-Cheap bosses. I know the game is trying to be challenging, but the challenges in Challenge Tower were challenging... The bosses were just cheap. Yeah, I beat them with relative ease (had more trouble at the Tower) but I was bored to tears doing my 1-2-3 combo (not the button inputs by the way) over and over again...
Helps (Increase score):
-Fatalies are SO welcomed!
-Fun, frantic, refined gameplay.
-Story provides a great narrative that few fighting games have. While there are better ones out there (BlazBlue), it certainly rises above others (what IS going on in Dead or Alive?).
At least, it was the last time we checked; none of us laid eyes on the clock for a while now. My friends and I all sat in front of a brightly lit TV screen in a dark room, with controllers in our hands, music blaring in the background, with sodas and snacks on the side (for the ones spectating of course). The palms of our hands were sweating... As so many bodies lied on the streets of New Mombasa, we were all so close to the winning the game, yet it felt like forever and a day until one of us finally hit that 50 kill mark. After dodging bullets, ducking explosions, and defying death for as long as possible, eventually the score card flashed and the screen faded to black, the last place loser gave up his spot, albeit reluctantly, and sat in the back.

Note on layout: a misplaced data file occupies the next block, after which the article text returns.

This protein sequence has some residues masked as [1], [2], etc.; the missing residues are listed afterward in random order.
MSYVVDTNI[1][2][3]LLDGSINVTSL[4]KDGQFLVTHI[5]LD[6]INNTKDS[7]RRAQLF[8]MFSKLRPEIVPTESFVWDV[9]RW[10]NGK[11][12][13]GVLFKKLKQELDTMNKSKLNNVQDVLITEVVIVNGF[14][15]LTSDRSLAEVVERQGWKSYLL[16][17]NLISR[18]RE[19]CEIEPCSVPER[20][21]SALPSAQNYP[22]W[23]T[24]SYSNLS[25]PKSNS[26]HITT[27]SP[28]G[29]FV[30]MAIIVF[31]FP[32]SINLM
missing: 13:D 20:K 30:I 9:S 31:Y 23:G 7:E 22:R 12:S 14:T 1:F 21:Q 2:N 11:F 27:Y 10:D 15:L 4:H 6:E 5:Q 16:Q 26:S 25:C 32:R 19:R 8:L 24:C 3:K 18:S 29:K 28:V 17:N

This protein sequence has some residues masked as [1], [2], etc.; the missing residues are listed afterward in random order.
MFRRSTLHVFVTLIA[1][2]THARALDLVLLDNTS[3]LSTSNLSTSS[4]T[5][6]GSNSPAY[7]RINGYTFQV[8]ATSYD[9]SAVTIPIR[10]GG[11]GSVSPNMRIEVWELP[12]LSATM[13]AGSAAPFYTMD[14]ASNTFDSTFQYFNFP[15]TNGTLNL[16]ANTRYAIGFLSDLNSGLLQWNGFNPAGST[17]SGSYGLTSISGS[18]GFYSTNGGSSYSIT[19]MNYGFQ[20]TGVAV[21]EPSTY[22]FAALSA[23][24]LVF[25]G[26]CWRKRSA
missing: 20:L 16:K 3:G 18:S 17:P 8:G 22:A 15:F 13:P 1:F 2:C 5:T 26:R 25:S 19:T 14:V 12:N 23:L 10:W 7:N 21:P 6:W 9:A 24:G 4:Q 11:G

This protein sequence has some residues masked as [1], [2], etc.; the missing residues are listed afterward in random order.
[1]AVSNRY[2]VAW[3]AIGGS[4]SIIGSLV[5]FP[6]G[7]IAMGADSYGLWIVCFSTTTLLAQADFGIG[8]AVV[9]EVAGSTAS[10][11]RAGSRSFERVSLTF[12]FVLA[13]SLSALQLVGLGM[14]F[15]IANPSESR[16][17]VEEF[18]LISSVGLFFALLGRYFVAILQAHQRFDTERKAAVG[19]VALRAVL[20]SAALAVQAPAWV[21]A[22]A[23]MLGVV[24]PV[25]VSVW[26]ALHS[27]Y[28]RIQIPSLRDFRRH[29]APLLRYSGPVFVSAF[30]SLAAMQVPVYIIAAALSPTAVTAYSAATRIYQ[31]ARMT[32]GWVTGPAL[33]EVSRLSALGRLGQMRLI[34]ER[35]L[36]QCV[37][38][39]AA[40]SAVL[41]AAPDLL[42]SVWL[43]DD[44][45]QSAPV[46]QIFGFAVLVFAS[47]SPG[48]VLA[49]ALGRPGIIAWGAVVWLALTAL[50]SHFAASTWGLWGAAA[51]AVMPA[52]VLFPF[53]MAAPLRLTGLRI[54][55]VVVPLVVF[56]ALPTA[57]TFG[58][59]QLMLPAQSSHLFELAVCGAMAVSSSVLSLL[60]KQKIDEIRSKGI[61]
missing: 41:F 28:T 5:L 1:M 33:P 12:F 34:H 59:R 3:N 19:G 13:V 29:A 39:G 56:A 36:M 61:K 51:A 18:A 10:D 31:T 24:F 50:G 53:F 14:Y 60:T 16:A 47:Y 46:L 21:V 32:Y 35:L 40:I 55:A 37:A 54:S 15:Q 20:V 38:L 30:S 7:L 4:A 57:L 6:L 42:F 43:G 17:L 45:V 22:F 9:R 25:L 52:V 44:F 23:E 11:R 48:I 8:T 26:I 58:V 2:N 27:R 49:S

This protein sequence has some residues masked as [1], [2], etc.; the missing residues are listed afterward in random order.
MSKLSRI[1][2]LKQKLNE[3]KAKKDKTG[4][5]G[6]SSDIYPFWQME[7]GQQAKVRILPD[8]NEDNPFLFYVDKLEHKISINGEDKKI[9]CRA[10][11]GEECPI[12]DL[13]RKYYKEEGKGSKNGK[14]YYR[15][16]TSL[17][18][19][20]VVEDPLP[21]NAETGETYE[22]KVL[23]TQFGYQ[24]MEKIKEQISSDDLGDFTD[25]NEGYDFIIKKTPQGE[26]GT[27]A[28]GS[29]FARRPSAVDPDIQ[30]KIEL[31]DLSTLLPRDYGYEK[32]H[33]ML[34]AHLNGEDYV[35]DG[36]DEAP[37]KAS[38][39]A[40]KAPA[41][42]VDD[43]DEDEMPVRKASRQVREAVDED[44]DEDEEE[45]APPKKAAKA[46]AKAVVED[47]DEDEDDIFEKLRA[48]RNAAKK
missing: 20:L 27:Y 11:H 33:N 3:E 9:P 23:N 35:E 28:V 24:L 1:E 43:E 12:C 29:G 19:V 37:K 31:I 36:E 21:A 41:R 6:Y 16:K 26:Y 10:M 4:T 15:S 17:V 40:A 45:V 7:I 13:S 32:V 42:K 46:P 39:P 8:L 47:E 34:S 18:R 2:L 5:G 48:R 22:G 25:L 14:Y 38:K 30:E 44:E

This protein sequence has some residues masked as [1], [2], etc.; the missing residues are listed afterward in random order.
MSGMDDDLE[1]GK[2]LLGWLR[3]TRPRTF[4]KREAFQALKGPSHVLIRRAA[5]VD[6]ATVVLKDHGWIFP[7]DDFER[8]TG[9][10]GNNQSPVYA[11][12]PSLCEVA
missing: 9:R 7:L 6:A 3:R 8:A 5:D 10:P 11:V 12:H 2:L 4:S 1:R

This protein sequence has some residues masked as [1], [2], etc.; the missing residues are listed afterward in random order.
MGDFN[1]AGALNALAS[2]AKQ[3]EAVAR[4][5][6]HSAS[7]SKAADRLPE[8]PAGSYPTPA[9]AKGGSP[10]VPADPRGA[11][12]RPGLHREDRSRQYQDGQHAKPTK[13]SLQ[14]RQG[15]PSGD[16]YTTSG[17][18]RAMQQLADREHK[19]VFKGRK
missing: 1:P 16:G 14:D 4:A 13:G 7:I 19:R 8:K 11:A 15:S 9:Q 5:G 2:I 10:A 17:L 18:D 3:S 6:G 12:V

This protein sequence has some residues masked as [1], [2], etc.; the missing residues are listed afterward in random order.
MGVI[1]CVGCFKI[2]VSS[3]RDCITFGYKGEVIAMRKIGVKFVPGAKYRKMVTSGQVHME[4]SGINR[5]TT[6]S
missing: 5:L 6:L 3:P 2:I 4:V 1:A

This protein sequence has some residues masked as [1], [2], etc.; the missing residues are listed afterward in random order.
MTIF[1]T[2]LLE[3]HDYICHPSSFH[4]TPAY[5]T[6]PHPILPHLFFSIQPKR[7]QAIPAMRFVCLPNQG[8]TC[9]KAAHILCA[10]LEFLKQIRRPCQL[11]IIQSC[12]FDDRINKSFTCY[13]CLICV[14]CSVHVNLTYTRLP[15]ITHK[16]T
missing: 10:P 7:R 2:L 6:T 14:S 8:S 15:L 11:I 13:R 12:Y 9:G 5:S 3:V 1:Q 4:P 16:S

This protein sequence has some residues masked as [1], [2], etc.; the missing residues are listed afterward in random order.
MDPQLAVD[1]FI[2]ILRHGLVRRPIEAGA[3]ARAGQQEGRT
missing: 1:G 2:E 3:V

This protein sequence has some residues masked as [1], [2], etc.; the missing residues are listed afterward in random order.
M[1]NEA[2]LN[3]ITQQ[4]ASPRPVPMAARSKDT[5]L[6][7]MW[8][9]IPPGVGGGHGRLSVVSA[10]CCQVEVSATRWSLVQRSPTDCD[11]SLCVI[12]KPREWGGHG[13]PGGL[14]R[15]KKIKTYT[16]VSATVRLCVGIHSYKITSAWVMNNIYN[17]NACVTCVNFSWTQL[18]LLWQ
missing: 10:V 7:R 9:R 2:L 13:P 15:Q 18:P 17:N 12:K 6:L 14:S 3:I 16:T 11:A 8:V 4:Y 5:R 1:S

But that was just a brief intermission. After all, "The Show Goes On..."
Nothing's "Lovelier Than You"
I don't think there'd be any other game like Halo , much less series. Halo gained its recognition for its control scheme, complex storyline, and epic single player campaigns, but everyone knows what the true deal with Halo is: The multiplayer. Whether you're fighting against or along, shooting at or with, Halo does it all and then some. Sure, there's been many other games that were fun to play with friends, such as Mario Kart , Goldeneye, and dare I say, Mario Party, the Halo series is one of the best multi-player games to have ever caught my attention.
And it's best played with friends on the couch.
Let's forget about this thing called Xbox Live and Playstation Network for a second... Just pretend it doesn't exist: Back then, before the whole internet craze and all, we played games on the couch with a neighbor or a friend dropping by after school. We whipped out the good ol' NES/ SNES, plugged in the controllers (remember when they were wired?), and chose from a collection of games like Contra, King of Monsters, Killer Instinct, Mortal Kombat, and more. None of those games had an online functionality (mostly because it didn't really exist back then) and yet they provided so many good times, mostly because of interactions between PLAYERS.
I mean, after all, isn't it more fun to scream at your friend's face than to do it over a microphone? That's why my favorite Angry Video Game Nerd was when he and Justin Kyle fought together (take that any way you wish) in Battletoads.
Best episode ever, "Check It Out."